Actress and writer Brit Marling has described an encounter with Harvey Weinstein in which she claims the movie mogul suggested they shower together.
The co-creator of paranormal Netflix drama The OA is the latest to accuse the producer of sexual harassment.
Weinstein has "unequivocally denied" any allegations of non-consensual sex.
Many details of the 2014 incident she recounts, in an essay for The Atlantic, are similar to those alleged by other women.
She tweeted that she wanted the article, about gender politics and the issue of consent, to "give myself and others solace, strength and context".
I put pen to paper about my own experience in hopes that it would give myself + others solace, strength + contexthttps://t.co/C57GSsKBMC— brit marling (@britmarling) October 23, 2017
Massage, champagne, strawberries
Marling, who also starred in and produced The OA, a television series first aired last year, wrote in the piece that she agreed to meet Weinstein and went to the hotel "thinking that perhaps my entire life was about to change for the better".
She said she, like others have claimed, was asked to meet him in a bar before a female assistant said the meeting had been moved to his suite.
Marling said her guard went up but she was reassured by the presence of another woman - then feeling "terror in the pit of my stomach" when she was left alone with him.
"I, too, was asked if I wanted a massage, champagne, strawberries," she wrote. "I, too, sat in that chair paralyzed by mounting fear when he suggested we shower together. What could I do? How not to offend this man, this gatekeeper, who could anoint or destroy me?
"It was clear that there was only one direction he wanted this encounter to go in, and that was sex or some version of an erotic exchange. I was able to gather myself together - a bundle of firing nerves, hands trembling, voice lost in my throat - and leave the room.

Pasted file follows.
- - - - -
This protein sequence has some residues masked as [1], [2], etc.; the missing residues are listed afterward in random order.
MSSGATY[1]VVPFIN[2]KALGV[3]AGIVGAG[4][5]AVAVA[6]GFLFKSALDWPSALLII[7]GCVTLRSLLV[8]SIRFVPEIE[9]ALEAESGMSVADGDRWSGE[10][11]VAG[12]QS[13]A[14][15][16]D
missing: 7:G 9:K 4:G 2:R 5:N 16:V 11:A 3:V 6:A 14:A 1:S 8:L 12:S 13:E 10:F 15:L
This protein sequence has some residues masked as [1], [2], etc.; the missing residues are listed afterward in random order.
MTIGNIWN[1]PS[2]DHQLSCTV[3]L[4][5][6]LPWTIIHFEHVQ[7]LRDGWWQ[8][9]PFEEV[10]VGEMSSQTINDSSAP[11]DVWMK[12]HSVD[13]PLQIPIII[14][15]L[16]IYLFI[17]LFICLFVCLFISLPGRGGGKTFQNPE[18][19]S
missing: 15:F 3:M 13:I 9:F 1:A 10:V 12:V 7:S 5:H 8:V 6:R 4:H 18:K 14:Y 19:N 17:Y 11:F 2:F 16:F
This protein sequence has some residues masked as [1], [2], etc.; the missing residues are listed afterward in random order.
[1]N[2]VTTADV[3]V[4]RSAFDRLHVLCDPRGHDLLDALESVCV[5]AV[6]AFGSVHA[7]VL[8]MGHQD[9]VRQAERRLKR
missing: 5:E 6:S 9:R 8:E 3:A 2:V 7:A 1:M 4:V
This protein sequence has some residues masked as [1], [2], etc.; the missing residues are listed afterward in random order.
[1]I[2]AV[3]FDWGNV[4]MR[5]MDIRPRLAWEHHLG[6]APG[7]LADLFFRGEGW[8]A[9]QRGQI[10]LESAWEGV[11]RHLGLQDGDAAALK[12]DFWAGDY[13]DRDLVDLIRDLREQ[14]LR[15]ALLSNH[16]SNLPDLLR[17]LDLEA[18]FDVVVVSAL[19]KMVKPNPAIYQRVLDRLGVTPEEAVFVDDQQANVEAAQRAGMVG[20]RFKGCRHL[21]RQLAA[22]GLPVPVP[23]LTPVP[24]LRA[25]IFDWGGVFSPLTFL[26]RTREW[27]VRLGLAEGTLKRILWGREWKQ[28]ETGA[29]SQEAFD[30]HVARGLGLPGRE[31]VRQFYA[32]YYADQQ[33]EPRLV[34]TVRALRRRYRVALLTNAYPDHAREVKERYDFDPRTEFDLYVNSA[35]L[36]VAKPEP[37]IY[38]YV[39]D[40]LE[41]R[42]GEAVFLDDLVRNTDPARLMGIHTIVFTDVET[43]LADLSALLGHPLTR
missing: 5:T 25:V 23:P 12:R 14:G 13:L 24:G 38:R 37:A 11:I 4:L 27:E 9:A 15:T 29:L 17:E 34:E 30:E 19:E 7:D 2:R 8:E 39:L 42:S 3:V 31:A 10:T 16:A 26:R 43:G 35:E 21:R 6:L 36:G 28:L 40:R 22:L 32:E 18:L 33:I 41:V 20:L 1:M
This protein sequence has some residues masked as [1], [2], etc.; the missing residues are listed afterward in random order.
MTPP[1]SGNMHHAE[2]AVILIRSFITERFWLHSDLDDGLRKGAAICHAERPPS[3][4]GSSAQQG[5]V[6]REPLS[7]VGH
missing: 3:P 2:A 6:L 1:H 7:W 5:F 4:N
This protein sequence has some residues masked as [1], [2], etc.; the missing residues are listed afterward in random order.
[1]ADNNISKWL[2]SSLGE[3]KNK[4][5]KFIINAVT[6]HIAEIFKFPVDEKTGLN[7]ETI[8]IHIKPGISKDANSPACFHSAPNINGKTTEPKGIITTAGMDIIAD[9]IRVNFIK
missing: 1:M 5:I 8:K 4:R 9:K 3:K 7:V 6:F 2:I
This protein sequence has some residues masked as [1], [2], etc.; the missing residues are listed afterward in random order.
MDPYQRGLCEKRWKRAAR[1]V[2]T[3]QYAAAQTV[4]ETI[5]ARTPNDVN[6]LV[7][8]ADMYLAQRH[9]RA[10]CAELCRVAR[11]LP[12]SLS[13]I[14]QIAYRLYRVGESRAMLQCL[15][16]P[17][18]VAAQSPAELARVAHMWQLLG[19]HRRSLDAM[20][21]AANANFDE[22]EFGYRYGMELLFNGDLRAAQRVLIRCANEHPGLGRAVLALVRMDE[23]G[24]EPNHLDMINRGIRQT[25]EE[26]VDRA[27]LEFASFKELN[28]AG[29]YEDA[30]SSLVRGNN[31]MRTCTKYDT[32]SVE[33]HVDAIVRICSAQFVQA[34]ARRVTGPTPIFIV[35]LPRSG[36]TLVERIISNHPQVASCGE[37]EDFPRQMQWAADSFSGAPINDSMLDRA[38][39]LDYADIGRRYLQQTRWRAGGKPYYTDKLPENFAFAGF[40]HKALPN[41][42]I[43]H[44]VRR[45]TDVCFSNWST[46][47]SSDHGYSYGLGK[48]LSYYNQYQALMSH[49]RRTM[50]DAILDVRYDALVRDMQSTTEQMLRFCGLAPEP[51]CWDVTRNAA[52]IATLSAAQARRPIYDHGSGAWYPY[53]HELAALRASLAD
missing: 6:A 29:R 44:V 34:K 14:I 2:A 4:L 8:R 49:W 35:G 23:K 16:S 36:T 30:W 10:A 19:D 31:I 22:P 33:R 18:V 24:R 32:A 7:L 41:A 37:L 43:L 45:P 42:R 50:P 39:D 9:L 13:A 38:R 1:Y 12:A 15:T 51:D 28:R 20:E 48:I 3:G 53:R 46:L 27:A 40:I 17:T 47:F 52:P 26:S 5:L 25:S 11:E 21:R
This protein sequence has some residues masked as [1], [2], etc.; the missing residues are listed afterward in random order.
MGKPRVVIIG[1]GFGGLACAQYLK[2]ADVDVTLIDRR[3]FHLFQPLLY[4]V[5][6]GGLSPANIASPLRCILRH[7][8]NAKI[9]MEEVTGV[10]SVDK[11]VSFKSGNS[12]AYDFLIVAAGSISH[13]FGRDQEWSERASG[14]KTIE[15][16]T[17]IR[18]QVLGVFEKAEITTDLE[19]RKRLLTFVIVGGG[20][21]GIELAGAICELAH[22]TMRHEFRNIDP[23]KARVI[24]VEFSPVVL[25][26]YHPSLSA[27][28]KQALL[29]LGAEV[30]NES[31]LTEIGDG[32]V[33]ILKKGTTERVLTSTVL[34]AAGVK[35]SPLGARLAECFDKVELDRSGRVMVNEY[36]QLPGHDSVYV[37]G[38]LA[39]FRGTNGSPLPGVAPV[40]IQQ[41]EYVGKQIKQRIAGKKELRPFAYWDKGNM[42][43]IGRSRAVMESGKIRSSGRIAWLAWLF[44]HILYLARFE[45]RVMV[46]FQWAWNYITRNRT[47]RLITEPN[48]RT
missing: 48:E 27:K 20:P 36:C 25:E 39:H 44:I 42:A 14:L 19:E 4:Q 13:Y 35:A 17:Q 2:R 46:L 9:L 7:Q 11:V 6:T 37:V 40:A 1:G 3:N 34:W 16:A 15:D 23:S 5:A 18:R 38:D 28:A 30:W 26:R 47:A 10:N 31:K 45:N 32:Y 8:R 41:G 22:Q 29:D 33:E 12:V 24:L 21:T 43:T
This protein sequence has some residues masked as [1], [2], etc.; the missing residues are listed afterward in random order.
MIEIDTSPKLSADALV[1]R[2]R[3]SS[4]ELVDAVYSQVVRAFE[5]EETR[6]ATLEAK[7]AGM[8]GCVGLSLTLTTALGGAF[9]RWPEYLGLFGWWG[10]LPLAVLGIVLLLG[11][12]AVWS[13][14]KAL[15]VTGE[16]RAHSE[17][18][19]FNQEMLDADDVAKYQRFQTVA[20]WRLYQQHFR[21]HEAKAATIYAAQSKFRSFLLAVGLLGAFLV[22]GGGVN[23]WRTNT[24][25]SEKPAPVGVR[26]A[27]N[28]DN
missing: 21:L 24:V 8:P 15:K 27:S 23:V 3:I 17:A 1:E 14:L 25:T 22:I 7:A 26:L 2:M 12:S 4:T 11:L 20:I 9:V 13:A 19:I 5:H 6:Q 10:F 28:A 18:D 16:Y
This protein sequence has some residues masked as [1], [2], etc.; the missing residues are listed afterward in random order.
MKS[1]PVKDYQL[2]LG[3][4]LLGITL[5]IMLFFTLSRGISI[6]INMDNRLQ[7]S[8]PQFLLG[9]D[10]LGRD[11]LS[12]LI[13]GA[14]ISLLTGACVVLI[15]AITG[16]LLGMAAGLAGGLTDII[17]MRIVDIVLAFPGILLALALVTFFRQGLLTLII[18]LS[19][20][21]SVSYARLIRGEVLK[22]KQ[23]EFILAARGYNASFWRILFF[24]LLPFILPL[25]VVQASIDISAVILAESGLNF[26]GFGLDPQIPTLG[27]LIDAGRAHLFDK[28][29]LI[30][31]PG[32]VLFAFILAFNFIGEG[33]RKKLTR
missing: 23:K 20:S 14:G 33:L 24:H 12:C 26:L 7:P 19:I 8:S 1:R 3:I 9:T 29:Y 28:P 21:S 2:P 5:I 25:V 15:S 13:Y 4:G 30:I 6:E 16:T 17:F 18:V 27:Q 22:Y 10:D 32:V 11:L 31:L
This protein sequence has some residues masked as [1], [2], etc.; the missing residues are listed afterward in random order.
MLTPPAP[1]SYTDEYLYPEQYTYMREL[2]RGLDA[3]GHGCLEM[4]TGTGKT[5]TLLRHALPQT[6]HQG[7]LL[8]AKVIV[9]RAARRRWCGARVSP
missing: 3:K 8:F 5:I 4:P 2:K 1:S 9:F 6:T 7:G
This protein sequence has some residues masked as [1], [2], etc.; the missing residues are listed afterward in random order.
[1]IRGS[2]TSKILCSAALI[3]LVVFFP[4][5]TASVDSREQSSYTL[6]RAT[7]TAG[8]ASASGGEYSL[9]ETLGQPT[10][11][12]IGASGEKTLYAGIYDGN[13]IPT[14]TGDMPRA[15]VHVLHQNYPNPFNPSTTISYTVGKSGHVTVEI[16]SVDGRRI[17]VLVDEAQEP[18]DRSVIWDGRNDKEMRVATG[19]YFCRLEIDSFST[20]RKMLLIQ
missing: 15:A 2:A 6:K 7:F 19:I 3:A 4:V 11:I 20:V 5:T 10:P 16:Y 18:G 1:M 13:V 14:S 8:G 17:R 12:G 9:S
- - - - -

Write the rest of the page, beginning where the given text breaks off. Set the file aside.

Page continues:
"I later sat in my hotel room alone and wept. I wept because I had gone up the elevator when I knew better. I wept because I had let him touch my shoulders. I wept because at other times in my life, under other circumstances, I had not been able to leave."
She praised all of the "courageous" women who have come forward to speak out against Weinstein in recent weeks.
Marling said she believes it was the writer in her who left the room, adding: "The writer knew that even if this very powerful man never gave her a job in any of his films, even if he blacklisted her from other films, she could make her own work on her own terms and thus keep a roof over her head."
On the issue of consent, she said Weinstein could give actresses a career and fame, "which is one of few ways for women to gain some semblance of power and voice inside a patriarchal world".
She added: "Weinstein could also ensure that these women would never work again if they humiliated him. That's not just artistic or emotional exile—that's also economic exile."
Marling, who has co-written, co-produced and starred in films Another Earth and Sound of My Voice, wrote: "Consent is a function of power. You have to have a modicum of power to give it."
Allegations against 65-year-old Weinstein are subject to criminal investigations in London, Los Angeles and New York. He is also under civil rights investigation in New York state.